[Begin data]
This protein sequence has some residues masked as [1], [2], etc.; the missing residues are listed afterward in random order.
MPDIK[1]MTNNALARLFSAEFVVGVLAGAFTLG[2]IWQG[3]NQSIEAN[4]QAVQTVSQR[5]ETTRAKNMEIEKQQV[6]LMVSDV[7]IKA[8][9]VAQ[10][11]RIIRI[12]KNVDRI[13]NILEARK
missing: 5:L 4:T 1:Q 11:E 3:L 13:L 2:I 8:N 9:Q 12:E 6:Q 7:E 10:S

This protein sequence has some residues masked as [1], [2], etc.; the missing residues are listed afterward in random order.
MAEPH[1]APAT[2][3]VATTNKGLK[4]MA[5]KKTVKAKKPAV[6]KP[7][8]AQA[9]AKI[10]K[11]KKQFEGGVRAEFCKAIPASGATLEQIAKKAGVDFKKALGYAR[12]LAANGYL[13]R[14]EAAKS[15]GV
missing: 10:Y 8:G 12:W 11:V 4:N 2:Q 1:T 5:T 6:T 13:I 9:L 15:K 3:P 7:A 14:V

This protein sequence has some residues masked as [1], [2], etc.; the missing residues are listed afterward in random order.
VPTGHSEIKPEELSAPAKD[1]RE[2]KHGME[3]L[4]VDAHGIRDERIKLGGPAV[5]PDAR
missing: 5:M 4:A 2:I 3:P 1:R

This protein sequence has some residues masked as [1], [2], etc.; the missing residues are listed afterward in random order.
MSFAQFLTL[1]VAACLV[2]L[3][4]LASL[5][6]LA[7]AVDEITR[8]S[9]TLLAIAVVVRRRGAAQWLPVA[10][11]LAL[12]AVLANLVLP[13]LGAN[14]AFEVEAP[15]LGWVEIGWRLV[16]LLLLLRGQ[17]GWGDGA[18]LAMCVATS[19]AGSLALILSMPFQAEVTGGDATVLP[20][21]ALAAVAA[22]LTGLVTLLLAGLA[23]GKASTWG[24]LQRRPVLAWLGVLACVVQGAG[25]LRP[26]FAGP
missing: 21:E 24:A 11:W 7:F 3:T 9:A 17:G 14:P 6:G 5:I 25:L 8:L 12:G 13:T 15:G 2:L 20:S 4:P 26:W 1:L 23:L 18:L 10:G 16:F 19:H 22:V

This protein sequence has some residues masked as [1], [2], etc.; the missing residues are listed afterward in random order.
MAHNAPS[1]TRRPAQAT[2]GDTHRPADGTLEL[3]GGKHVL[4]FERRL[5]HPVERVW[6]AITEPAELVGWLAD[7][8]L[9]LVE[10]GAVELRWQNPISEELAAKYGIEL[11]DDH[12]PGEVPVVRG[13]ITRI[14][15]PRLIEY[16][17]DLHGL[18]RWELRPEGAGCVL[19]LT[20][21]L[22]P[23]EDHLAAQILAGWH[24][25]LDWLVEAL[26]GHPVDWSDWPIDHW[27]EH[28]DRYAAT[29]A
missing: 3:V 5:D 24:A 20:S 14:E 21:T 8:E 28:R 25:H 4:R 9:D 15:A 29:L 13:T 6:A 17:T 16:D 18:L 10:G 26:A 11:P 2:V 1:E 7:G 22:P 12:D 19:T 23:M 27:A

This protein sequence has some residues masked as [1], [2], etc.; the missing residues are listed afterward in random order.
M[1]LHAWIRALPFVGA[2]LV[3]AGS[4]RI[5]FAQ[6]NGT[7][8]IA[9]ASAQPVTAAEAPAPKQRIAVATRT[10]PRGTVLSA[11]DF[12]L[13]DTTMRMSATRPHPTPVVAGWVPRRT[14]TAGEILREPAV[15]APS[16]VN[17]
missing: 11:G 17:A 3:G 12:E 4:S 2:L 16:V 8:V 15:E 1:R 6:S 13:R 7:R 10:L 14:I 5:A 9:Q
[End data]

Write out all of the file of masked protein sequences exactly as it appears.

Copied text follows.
This protein sequence has some residues masked as [1], [2], etc.; the missing residues are listed afterward in random order.
MPDIK[1]MTNNALARLFSAEFVVGVLAGAFTLG[2]IWQG[3]NQSIEAN[4]QAVQTVSQR[5]ETTRAKNMEIEKQQV[6]LMVSDV[7]IKA[8][9]VAQ[10][11]RIIRI[12]KNVDRI[13]NILEARK
missing: 5:L 4:T 1:Q 11:E 3:L 13:L 2:I 8:N 9:Q 12:E 6:Q 7:E 10:S

This protein sequence has some residues masked as [1], [2], etc.; the missing residues are listed afterward in random order.
MAEPH[1]APAT[2][3]VATTNKGLK[4]MA[5]KKTVKAKKPAV[6]KP[7][8]AQA[9]AKI[10]K[11]KKQFEGGVRAEFCKAIPASGATLEQIAKKAGVDFKKALGYAR[12]LAANGYL[13]R[14]EAAKS[15]GV
missing: 10:Y 8:G 12:W 11:V 4:N 2:Q 1:T 5:T 6:T 13:I 9:L 15:K 3:P 7:A 14:V

This protein sequence has some residues masked as [1], [2], etc.; the missing residues are listed afterward in random order.
VPTGHSEIKPEELSAPAKD[1]RE[2]KHGME[3]L[4]VDAHGIRDERIKLGGPAV[5]PDAR
missing: 5:M 4:A 2:I 3:P 1:R

This protein sequence has some residues masked as [1], [2], etc.; the missing residues are listed afterward in random order.
MSFAQFLTL[1]VAACLV[2]L[3][4]LASL[5][6]LA[7]AVDEITR[8]S[9]TLLAIAVVVRRRGAAQWLPVA[10][11]LAL[12]AVLANLVLP[13]LGAN[14]AFEVEAP[15]LGWVEIGWRLV[16]LLLLLRGQ[17]GWGDGA[18]LAMCVATS[19]AGSLALILSMPFQAEVTGGDATVLP[20][21]ALAAVAA[22]LTGLVTLLLAGLA[23]GKASTWG[24]LQRRPVLAWLGVLACVVQGAG[25]LRP[26]FAGP
missing: 21:E 24:A 11:W 7:F 3:T 9:A 17:G 14:P 6:G 5:I 25:L 8:L 12:G 13:T 15:G 2:L 20:S 4:P 26:W 1:L 23:L 18:L 10:G 16:F 19:H 22:V

This protein sequence has some residues masked as [1], [2], etc.; the missing residues are listed afterward in random order.
MAHNAPS[1]TRRPAQAT[2]GDTHRPADGTLEL[3]GGKHVL[4]FERRL[5]HPVERVW[6]AITEPAELVGWLAD[7][8]L[9]LVE[10]GAVELRWQNPISEELAAKYGIEL[11]DDH[12]PGEVPVVRG[13]ITRI[14][15]PRLIEY[16][17]DLHGL[18]RWELRPEGAGCVL[19]LT[20][21]L[22]P[23]EDHLAAQILAGWH[24][25]LDWLVEAL[26]GHPVDWSDWPIDHW[27]EH[28]DRYAAT[29]A
missing: 3:V 5:D 24:A 20:S 14:E 21:T 8:E 28:R 25:H 4:R 9:D 15:A 29:L 13:T 6:A 17:T 16:D 18:L 10:G 26:A 11:P 2:V 1:E 7:G 22:P 12:D 19:T 23:M 27:A

This protein sequence has some residues masked as [1], [2], etc.; the missing residues are listed afterward in random order.
M[1]LHAWIRALPFVGA[2]LV[3]AGS[4]RI[5]FAQ[6]NGT[7][8]IA[9]ASAQPVTAAEAPAPKQRIAVATRT[10]PRGTVLSA[11]DF[12]L[13]DTTMRMSATRPHPTPVVAGWVPRRT[14]TAGEILREPAV[15]APS[16]VN[17]
missing: 11:G 17:A 3:G 12:E 4:S 2:L 16:V 8:V 15:E 1:R 6:S 13:R 7:R 10:L 14:I 5:A 9:Q